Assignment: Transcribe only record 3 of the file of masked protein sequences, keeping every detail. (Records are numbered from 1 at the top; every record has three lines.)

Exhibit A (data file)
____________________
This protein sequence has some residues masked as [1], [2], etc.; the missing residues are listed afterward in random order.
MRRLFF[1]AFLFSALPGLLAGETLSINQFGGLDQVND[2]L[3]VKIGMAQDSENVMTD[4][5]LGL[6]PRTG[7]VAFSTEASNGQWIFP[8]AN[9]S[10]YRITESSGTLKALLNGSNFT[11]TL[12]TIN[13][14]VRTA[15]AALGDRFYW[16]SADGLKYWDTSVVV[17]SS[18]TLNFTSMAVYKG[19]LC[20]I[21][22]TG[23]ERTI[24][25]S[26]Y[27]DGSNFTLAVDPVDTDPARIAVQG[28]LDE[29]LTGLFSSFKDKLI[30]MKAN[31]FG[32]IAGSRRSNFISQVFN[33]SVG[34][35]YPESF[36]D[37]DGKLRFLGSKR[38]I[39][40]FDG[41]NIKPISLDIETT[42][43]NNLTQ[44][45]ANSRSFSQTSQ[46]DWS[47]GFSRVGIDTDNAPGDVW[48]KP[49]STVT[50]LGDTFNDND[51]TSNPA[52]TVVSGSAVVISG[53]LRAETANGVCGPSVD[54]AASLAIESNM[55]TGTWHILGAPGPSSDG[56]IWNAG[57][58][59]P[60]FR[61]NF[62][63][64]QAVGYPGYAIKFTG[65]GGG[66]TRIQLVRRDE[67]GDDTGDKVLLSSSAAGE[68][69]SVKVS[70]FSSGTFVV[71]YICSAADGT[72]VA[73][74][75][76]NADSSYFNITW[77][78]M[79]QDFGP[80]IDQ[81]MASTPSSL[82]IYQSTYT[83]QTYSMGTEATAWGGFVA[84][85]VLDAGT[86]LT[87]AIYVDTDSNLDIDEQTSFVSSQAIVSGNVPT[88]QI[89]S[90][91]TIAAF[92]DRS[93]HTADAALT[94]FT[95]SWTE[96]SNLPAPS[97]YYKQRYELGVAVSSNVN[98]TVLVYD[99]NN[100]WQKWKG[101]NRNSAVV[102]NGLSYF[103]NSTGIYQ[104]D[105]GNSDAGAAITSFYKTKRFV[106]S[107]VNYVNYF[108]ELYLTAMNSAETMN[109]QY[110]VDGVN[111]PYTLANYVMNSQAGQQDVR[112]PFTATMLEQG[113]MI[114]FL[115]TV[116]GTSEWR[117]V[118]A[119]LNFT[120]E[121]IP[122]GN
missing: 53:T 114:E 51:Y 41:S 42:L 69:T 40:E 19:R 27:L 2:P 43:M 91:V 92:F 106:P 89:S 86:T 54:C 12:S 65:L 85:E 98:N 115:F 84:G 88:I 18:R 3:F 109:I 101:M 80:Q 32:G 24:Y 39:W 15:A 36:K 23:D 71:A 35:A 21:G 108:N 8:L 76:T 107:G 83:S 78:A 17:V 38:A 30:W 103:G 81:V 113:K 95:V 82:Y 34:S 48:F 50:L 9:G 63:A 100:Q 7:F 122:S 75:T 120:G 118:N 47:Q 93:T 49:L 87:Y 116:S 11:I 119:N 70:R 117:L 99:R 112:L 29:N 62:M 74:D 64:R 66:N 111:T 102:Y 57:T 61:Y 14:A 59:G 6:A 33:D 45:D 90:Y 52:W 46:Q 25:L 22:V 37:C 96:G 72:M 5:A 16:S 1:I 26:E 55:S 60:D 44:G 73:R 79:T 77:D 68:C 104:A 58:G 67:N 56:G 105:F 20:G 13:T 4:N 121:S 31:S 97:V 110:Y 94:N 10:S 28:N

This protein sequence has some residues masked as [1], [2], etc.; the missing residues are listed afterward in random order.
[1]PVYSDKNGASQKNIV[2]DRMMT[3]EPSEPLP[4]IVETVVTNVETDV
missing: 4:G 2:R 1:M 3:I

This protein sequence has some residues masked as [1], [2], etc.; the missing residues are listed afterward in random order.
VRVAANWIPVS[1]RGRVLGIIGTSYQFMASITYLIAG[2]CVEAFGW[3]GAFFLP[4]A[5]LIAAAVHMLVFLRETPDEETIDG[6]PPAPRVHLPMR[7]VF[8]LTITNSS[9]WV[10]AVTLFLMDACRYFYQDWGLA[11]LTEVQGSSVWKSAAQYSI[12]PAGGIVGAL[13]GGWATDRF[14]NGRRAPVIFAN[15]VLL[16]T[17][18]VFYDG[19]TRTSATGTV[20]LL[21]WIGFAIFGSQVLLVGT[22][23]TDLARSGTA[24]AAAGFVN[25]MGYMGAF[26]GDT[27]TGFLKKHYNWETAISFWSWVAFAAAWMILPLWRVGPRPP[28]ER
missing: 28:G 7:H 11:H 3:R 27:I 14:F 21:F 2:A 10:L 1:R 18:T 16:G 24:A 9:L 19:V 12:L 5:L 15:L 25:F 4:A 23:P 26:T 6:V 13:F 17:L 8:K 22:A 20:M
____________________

This protein sequence has some residues masked as [1], [2], etc.; the missing residues are listed afterward in random order.
VRVAANWIPVS[1]RGRVLGIIGTSYQFMASITYLIAG[2]CVEAFGW[3]GAFFLP[4]A[5]LIAAAVHMLVFLRETPDEETIDG[6]PPAPRVHLPMR[7]VF[8]LTITNSS[9]WV[10]AVTLFLMDACRYFYQDWGLA[11]LTEVQGSSVWKSAAQYSI[12]PAGGIVGAL[13]GGWATDRF[14]NGRRAPVIFAN[15]VLL[16]T[17][18]VFYDG[19]TRTSATGTV[20]LL[21]WIGFAIFGSQVLLVGT[22][23]TDLARSGTA[24]AAAGFVN[25]MGYMGAF[26]GDT[27]TGFLKKHYNWETAISFWSWVAFAAAWMILPLWRVGPRPP[28]ER
missing: 28:G 7:H 11:H 3:R 27:I 14:F 21:F 2:A 10:L 1:R 18:T 16:G 24:A 9:L 19:V 12:L 5:L 15:L 25:F 4:A 23:P 26:T 6:V 13:F 17:L 8:K 22:A 20:M